Deadly Sea Snakes Washing Up on Southern California Shores

Amidst the shark attacks and strange happenings on Southern California that I am sure you have heard of on the news, another catastrophe has made its claim on the seashores of Southern California. It seems, reportedly, that these snakes are highly venomous and even eccentric animals that have been brought along with the El Nino of this year. The snakes, reportedly, show up during El Nino years on the coastlines.


This very snake, the pelamis platura, lives its whole life inside the water. It is physically characterized by its notably yellow belly and, according to a blog post by the nonprofit environmental advocacy group, the snakes ancestors include Asian Cobras and the Australian Tiger Snake. Also in the blog post, it was said that the snake resides in tropical, warm waters. Its genis name, pelamis, is taken from the Greek origin for the phrase, “tunny fish,” which refers most probably to an area they had inhabited or what they fed on according to French Zoologist Francoise Daudin. The species name, platura, means flattened tail, obviously referring to a conspicuously flat tail that they possess.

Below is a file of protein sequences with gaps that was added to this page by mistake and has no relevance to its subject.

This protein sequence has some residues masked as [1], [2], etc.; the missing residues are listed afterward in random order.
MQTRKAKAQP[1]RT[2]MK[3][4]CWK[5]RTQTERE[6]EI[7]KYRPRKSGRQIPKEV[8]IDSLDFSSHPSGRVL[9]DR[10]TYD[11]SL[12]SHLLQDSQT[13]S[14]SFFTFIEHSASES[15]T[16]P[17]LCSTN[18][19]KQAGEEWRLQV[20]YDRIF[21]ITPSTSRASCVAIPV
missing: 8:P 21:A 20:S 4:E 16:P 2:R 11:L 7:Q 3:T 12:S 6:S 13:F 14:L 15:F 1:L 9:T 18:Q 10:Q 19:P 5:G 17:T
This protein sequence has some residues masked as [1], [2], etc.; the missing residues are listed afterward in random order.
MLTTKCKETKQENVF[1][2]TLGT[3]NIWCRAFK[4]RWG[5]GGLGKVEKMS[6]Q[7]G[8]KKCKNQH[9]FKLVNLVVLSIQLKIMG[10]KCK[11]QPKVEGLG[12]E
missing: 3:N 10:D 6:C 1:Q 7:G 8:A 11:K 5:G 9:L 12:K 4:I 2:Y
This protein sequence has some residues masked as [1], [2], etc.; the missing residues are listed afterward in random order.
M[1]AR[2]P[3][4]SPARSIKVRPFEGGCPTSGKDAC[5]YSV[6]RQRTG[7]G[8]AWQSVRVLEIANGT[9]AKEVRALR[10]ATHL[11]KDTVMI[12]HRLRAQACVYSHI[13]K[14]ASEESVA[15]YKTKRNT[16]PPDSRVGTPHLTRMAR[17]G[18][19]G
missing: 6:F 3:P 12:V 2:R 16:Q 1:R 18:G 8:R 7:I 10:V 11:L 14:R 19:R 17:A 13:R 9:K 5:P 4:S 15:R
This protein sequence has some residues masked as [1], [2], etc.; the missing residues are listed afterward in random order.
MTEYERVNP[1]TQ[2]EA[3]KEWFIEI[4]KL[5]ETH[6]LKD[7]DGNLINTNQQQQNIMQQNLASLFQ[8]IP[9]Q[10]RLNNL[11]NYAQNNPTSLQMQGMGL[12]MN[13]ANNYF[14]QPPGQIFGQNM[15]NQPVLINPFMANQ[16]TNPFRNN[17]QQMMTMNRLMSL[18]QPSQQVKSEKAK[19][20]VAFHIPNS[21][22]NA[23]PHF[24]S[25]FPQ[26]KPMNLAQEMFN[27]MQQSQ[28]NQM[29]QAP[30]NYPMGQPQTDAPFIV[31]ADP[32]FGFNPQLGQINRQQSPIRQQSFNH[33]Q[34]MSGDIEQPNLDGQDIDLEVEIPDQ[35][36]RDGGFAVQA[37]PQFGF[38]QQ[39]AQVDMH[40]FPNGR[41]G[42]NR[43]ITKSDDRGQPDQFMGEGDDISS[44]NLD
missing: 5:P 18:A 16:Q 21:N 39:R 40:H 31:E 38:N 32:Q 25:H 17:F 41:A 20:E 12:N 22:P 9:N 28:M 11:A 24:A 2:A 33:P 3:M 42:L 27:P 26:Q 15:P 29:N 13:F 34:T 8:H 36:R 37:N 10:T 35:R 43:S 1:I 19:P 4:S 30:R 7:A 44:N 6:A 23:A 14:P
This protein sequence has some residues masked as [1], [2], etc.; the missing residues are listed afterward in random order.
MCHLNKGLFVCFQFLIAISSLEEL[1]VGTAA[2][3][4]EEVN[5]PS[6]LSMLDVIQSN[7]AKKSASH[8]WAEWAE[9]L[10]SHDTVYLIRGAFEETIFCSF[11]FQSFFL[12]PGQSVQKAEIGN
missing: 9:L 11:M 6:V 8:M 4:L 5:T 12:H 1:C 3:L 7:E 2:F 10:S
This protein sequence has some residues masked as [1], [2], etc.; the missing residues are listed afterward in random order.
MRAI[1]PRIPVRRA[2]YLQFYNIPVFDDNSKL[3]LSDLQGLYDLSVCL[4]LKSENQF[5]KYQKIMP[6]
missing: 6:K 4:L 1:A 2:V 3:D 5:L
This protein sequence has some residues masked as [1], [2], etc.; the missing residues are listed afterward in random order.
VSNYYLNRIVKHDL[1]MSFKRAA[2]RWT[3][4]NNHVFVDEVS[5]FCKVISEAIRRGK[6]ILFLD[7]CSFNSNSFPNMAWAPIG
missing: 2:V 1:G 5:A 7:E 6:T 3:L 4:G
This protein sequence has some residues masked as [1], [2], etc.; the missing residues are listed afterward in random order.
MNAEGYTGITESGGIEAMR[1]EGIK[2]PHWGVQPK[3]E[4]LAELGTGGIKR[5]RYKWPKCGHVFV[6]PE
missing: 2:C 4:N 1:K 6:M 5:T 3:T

Also, according to KTLA, one of these lethal creatures was spotted at Silver Strand Beach in Oxnard, CA. Since these snakes were first seen in the El Nino phenomenon of 1980, it has been a good thirty-five years since their appearance. Amidst the reports of the appearance of this creature on the coastlines, it has also been realized there is a certain relocation of this serpent that is happening; in fact, it is the first time the species has been seen in Ventura Country, according to the Los Angeles Times.



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